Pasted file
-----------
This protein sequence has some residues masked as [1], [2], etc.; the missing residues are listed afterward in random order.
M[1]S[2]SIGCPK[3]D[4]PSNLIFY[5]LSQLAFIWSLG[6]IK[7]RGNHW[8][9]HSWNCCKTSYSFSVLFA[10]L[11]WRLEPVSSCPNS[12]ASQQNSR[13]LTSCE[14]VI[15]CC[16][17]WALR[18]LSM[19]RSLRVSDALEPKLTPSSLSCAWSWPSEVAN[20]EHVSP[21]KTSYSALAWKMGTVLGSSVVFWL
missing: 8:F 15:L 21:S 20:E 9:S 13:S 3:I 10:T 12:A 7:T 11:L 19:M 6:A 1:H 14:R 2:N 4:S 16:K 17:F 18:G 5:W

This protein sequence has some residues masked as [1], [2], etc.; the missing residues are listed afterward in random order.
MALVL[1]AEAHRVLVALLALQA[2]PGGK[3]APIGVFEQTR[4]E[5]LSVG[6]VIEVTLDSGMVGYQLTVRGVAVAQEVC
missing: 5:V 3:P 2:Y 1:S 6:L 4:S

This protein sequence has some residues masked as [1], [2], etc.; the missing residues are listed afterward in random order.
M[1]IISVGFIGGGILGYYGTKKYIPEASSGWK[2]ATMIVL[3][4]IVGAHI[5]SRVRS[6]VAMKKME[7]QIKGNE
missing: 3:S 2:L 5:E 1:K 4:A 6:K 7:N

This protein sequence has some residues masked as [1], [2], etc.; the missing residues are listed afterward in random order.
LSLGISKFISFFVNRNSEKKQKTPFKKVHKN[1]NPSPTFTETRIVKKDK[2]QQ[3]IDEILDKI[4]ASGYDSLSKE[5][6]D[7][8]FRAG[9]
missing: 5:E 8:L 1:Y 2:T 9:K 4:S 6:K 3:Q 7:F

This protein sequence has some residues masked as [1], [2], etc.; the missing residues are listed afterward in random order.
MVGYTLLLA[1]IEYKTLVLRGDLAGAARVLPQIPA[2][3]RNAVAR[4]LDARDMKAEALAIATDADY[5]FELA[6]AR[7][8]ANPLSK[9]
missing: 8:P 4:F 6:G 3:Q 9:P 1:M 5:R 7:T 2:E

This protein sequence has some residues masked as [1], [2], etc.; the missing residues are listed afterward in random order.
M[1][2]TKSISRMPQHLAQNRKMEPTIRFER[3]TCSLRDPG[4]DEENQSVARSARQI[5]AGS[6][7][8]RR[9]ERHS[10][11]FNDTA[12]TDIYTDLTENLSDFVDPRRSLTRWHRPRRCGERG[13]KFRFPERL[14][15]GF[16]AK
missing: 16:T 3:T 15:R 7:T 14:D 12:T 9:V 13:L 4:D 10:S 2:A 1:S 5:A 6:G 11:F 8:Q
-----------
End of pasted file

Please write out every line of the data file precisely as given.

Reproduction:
This protein sequence has some residues masked as [1], [2], etc.; the missing residues are listed afterward in random order.
M[1]S[2]SIGCPK[3]D[4]PSNLIFY[5]LSQLAFIWSLG[6]IK[7]RGNHW[8][9]HSWNCCKTSYSFSVLFA[10]L[11]WRLEPVSSCPNS[12]ASQQNSR[13]LTSCE[14]VI[15]CC[16][17]WALR[18]LSM[19]RSLRVSDALEPKLTPSSLSCAWSWPSEVAN[20]EHVSP[21]KTSYSALAWKMGTVLGSSVVFWL
missing: 8:F 15:L 21:S 20:E 9:S 13:S 3:I 10:T 12:A 7:T 11:L 19:M 6:A 1:H 14:R 2:N 4:S 16:K 17:F 18:G 5:W

This protein sequence has some residues masked as [1], [2], etc.; the missing residues are listed afterward in random order.
MALVL[1]AEAHRVLVALLALQA[2]PGGK[3]APIGVFEQTR[4]E[5]LSVG[6]VIEVTLDSGMVGYQLTVRGVAVAQEVC
missing: 5:V 3:P 2:Y 1:S 6:L 4:S

This protein sequence has some residues masked as [1], [2], etc.; the missing residues are listed afterward in random order.
M[1]IISVGFIGGGILGYYGTKKYIPEASSGWK[2]ATMIVL[3][4]IVGAHI[5]SRVRS[6]VAMKKME[7]QIKGNE
missing: 3:S 2:L 5:E 1:K 4:A 6:K 7:N

This protein sequence has some residues masked as [1], [2], etc.; the missing residues are listed afterward in random order.
LSLGISKFISFFVNRNSEKKQKTPFKKVHKN[1]NPSPTFTETRIVKKDK[2]QQ[3]IDEILDKI[4]ASGYDSLSKE[5][6]D[7][8]FRAG[9]
missing: 5:E 8:L 1:Y 2:T 9:K 4:S 6:K 3:Q 7:F

This protein sequence has some residues masked as [1], [2], etc.; the missing residues are listed afterward in random order.
MVGYTLLLA[1]IEYKTLVLRGDLAGAARVLPQIPA[2][3]RNAVAR[4]LDARDMKAEALAIATDADY[5]FELA[6]AR[7][8]ANPLSK[9]
missing: 8:P 4:F 6:G 3:Q 9:P 1:M 5:R 7:T 2:E

This protein sequence has some residues masked as [1], [2], etc.; the missing residues are listed afterward in random order.
M[1][2]TKSISRMPQHLAQNRKMEPTIRFER[3]TCSLRDPG[4]DEENQSVARSARQI[5]AGS[6][7][8]RR[9]ERHS[10][11]FNDTA[12]TDIYTDLTENLSDFVDPRRSLTRWHRPRRCGERG[13]KFRFPERL[14][15]GF[16]AK
missing: 16:T 3:T 15:R 7:T 14:D 12:T 9:V 13:L 4:D 10:S 2:A 1:S 5:A 6:G 11:F 8:Q